Proving that people should be worried about the dangers of teaching becoming a female profession came from Sheila Nunan, INTO's general secretary who chirruped that: "It wasn't honours maths that made Irish women the way they are today, let me tell you. It was the boys who did the honours maths led the country to ruination."

Well, ain't that just peachy? Ain't that just absolutely grand – here we have someone who purports to be an educator and she fulminates against . . . edyookayshun.

I wonder what second level honours maths teachers think of one of their union colleagues from the primary school sector blaming the subject they teach for turning us into a bankrupt nation?

So maybe we should take La Nunan's advice and drop honours maths? Maybe we could replace it with a syllabus based entirely around feelings and emotions and self esteem?

In fact, following her logic, or lack of it, maybe we should get rid of maths altogether?

Or maybe, just maybe, Nunan and her sisterati should go back to the classroom where they can spout such moronic, misandrist drivel to people young enough to believe them.

But I wouldn't want any kid of mine taught by someone who thinks that scholastic achievement is a bad thing.


There can be little doubt that some people like to see sexism, or racism or misogyny or homophobia, when and where it doesn't exist. That's not a paranoid conspiracy, it's simply a fact. For example, talk to any employment lawyer and they will happily tell you that if someone has a complaint against their boss, nothing eggs the pudding quite like having an 'ism' in their quiver – all the better to claim discrimination, my dear.

But that fine actress and determined defender of the Gurkhas in Britain, Joanna Lumley, really set the cat amongst the pigeons when she commented the other day that "being patted on the bottom is not an assault".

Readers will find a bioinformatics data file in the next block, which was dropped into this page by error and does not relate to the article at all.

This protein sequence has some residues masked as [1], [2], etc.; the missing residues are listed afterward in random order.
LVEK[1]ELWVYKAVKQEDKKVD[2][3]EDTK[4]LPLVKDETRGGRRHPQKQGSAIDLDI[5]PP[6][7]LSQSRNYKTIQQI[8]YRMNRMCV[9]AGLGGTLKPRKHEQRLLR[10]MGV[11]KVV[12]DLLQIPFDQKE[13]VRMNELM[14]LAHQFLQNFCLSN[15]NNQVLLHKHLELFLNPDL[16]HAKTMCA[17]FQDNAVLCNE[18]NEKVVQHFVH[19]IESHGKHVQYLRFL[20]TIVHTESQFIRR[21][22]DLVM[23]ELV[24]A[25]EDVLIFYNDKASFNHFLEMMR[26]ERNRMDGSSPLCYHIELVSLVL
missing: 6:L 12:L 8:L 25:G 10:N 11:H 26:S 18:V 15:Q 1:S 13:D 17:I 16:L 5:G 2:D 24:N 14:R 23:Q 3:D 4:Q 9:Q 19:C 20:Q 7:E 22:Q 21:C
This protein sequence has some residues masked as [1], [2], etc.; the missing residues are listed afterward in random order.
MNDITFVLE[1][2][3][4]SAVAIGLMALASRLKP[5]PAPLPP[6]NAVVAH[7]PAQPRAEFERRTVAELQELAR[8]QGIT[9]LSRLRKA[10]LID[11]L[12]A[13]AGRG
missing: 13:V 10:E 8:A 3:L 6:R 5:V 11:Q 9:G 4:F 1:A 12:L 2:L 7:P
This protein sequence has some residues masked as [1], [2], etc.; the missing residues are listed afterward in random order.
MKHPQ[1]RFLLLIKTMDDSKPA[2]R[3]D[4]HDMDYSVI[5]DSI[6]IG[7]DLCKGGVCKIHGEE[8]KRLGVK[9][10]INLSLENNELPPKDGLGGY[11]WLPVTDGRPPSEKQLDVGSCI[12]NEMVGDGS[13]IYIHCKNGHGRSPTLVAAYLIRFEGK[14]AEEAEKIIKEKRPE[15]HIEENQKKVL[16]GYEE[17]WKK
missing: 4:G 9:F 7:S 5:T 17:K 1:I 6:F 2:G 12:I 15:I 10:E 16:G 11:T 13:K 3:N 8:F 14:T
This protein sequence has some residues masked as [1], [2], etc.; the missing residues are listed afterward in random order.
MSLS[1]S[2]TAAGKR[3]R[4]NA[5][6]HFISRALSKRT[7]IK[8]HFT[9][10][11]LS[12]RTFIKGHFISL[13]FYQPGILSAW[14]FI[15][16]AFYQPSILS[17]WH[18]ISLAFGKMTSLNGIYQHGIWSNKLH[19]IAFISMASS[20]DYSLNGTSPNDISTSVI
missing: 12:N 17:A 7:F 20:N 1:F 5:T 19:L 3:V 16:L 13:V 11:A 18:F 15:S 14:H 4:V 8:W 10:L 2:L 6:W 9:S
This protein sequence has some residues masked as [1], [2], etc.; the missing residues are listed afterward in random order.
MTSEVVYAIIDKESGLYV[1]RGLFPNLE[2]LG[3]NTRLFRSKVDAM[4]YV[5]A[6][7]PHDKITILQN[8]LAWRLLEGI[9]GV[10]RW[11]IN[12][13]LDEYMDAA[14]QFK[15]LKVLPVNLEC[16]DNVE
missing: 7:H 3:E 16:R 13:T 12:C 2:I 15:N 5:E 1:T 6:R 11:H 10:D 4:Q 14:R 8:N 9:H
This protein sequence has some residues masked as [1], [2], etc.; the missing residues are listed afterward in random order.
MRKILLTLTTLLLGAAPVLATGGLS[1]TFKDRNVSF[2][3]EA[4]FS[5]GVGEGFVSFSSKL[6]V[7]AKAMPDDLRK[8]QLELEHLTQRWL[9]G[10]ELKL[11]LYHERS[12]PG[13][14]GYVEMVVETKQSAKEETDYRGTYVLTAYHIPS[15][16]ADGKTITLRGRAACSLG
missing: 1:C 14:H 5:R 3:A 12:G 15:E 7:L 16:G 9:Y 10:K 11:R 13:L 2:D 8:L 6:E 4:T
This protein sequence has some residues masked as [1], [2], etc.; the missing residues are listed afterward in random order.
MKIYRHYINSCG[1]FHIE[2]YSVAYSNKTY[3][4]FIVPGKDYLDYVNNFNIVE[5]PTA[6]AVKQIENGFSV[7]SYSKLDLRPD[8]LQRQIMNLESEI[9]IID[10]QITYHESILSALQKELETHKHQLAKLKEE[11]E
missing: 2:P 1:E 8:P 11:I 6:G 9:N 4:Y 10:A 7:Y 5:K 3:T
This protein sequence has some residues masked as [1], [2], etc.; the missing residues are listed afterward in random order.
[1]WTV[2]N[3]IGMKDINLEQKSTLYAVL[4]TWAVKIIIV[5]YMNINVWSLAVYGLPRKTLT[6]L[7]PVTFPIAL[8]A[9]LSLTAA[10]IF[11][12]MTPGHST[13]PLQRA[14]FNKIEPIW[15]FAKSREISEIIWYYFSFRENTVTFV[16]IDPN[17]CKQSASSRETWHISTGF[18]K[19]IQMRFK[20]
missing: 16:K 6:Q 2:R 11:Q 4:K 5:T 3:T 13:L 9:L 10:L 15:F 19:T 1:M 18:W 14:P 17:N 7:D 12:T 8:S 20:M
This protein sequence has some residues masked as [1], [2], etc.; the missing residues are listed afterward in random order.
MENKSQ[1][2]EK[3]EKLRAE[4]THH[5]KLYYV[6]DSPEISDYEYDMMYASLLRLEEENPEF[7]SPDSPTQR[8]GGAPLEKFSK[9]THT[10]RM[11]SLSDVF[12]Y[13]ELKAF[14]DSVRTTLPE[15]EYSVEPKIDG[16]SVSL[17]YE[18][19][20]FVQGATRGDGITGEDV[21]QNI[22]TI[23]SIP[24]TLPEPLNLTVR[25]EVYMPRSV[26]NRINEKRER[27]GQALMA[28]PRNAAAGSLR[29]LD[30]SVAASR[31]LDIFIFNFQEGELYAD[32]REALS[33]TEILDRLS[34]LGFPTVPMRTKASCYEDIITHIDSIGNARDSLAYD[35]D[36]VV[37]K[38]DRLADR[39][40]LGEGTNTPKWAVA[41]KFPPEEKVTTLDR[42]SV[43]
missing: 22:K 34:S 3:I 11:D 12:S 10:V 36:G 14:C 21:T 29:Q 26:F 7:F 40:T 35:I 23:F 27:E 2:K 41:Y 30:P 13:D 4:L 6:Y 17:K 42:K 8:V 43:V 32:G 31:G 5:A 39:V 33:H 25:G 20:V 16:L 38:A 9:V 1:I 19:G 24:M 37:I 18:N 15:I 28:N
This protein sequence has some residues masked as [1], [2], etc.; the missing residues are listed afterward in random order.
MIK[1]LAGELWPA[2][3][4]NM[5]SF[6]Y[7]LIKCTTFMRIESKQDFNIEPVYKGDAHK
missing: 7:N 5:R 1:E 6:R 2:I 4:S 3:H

That may be the case – it's not actually, but bear with me – however, it's one sure way to guarantee to being assaulted in return.

After all, any woman who turned around and decked the person responsible can hardly be blamed for reacting in such a way.

This has nothing to do with the ever restrictive PC ninnies deciding how we can interact with each other – after all, an unwelcome hand on the bum is an unwelcome hand on the bum and the guilty party surely deserves whatever response he gets.


So, after yesterday's erudite, considered and blisteringly logical piece about climate change – ahem – some bright spark commented on the Indo comment site that: "Twice in the space of a week, Ian O'Doherty trots out material straight from the climate change deniers handbook . . . It is structured to undermine a global body of evidence, to heap scorn on those who have gathered it, to distort the findings and recommend-ations . . . this is not bonehead hackery, it is quite deliberate and uses the stupid-angry-man mode as cover for a political agenda formed outside this country."

Now as much as I would like to claim credit for being a part of a sinister political agenda that has been 'formed outside this country', I can assure terrified readers that I'm not.

And I can prove it – after all, I have applied to be part of several sinister international global conspiracies and none of them would have me.

The buggers.

Irish Independent